John Ward on MP Fisher
An outstanding incident for me came during one of the first House of Commons committee meetings that I helped report. It was in 1961 when the subject of generating energy using uranium was being examined. Debate centred on which of two types of reactors provided the cheapest and safest means of doing so. The Canadian uranium industry had a vital interest in the outcome of the committee hearings.
A big man was the Member for Port Arthur, with a big frame, and a big reputation. Douglas Fisher, C.C.F. and later N.D.P. stalwart, made a sensational entrance on the national political scene by defeating the formidable C.D. Howe, “Minister for Everything” in the cabinets of Mackenzie King and Louis St.-Laurent, in the General Election of 1957.
It was a personal win without parallel in post-WWW II Canadian history. Howe had seemed unbeatable. Fisher’s victory gave heart to “the common man”, a term still in vogue, and helped inspire the drive to establish the New Democratic Party which would unite the forces of agriculture and labour and, with luck, become a credible alternative to the Liberal and Conservative parties.
Doug Fisher soon became a man to be reckoned with on Parliament Hill. His war-time service as a trooper in the Canadian Armoured Corps from 1941 to 1945 gave a sense of discipline that he exercised throughout his career in the Commons and in his later life as observer and shrewd commentator on politics, both in print and on television.
He never shrank from tackling the powerful, in and outside Parliament. His annual battles, and there is no other word to describe them, with Donald Gordon, acerbic, over-bearing President of Canadian National Railways, became the stuff of legend.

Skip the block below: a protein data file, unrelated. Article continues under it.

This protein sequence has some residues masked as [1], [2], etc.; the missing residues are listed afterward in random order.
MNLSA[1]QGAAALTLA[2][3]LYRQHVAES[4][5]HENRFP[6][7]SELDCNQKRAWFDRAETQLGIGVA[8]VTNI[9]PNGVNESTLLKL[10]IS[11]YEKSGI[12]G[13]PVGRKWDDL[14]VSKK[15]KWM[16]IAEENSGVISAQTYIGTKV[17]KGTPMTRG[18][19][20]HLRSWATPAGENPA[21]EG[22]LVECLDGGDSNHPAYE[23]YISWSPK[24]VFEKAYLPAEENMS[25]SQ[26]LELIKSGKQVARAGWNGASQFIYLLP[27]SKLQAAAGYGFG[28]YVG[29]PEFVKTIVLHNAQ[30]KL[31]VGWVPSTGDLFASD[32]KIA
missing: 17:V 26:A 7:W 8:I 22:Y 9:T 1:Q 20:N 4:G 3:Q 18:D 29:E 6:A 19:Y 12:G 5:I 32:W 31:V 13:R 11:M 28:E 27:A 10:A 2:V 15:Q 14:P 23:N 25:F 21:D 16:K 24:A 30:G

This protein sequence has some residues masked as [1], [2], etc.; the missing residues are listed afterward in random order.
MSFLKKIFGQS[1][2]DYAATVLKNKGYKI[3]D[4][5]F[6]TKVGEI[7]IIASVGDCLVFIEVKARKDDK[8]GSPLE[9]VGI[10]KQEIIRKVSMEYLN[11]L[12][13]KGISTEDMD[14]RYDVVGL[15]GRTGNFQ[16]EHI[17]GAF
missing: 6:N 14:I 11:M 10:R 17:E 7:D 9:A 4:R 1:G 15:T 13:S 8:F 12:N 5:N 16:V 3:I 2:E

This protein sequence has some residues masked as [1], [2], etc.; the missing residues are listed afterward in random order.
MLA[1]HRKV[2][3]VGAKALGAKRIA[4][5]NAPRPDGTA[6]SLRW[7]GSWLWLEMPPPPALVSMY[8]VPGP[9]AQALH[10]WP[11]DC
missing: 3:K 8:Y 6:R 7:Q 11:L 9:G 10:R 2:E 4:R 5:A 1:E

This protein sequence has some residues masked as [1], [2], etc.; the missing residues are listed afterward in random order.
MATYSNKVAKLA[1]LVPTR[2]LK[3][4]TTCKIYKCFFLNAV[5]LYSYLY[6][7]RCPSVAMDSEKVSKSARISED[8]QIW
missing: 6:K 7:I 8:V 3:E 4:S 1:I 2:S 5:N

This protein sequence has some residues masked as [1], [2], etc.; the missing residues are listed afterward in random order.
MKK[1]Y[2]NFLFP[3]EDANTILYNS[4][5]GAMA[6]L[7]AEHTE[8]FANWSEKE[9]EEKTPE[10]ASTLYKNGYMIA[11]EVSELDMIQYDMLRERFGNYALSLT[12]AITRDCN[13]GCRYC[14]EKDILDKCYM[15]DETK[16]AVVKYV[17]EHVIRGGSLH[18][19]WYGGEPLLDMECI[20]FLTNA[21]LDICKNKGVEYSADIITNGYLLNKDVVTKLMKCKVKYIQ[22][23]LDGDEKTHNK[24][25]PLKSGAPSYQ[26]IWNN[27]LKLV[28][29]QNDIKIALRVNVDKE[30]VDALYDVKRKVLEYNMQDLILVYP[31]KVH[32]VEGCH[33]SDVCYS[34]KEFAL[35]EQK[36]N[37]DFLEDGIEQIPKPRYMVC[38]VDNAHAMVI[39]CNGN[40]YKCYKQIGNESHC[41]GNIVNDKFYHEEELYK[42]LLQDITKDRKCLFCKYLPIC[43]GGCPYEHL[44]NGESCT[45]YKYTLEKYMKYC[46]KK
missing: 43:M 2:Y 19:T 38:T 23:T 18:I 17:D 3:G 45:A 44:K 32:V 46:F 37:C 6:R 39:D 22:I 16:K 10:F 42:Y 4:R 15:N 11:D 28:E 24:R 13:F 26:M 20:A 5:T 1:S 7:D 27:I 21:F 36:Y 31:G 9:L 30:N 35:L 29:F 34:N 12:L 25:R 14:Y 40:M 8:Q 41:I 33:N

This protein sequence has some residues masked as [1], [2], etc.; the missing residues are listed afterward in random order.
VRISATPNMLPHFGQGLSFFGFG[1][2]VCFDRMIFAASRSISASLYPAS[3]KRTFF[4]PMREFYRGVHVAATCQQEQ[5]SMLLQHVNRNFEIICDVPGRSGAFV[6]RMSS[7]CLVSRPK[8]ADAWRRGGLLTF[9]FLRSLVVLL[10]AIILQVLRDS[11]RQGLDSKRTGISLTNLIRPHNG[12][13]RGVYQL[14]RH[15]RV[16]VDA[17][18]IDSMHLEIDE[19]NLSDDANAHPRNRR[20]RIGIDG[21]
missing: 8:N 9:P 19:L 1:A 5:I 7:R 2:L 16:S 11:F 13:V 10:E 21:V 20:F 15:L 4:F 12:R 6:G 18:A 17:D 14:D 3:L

Estimate hearings into the affairs of the CNR and its airline, TCA, later to become Air Canada, were held each year in the Railway Committee Room in the Centre Block of Parliament Buildings. A spacious room, it was also used for Liberal and Progressive Conservative caucus meetings.
Gordon would enter the room with a coterie of managers of this and managers of that, ready to assist him if needed. Fisher depended on his own research which he used to great effect in the coming fray. And he refused to be brow-beaten.
Usually the room was filled with an audience drawn irresistibly to listen to the exchanges. The parliamentarian and the great railway panjandrum never disappointed.
After quitting the political realm, Fisher soldiered on as only an old trooper can, adding to his reputation as a good and worthy servant of Canada, championing its sports, especially hockey-ice hockey for those ignoramuses who don’t know better-and entered on a lengthy career in journalism.
Years and years later, when I met him in a Loblaw’s grocery store in Ottawa, he still was able to recall the names of Hansard reporters whom he knew during his time “on the Hill”.
The NDP never met the hopes once held for it, and was destined to become “the conscience of Parliament” rather than a serious alternative to the Liberals and Conservatives.
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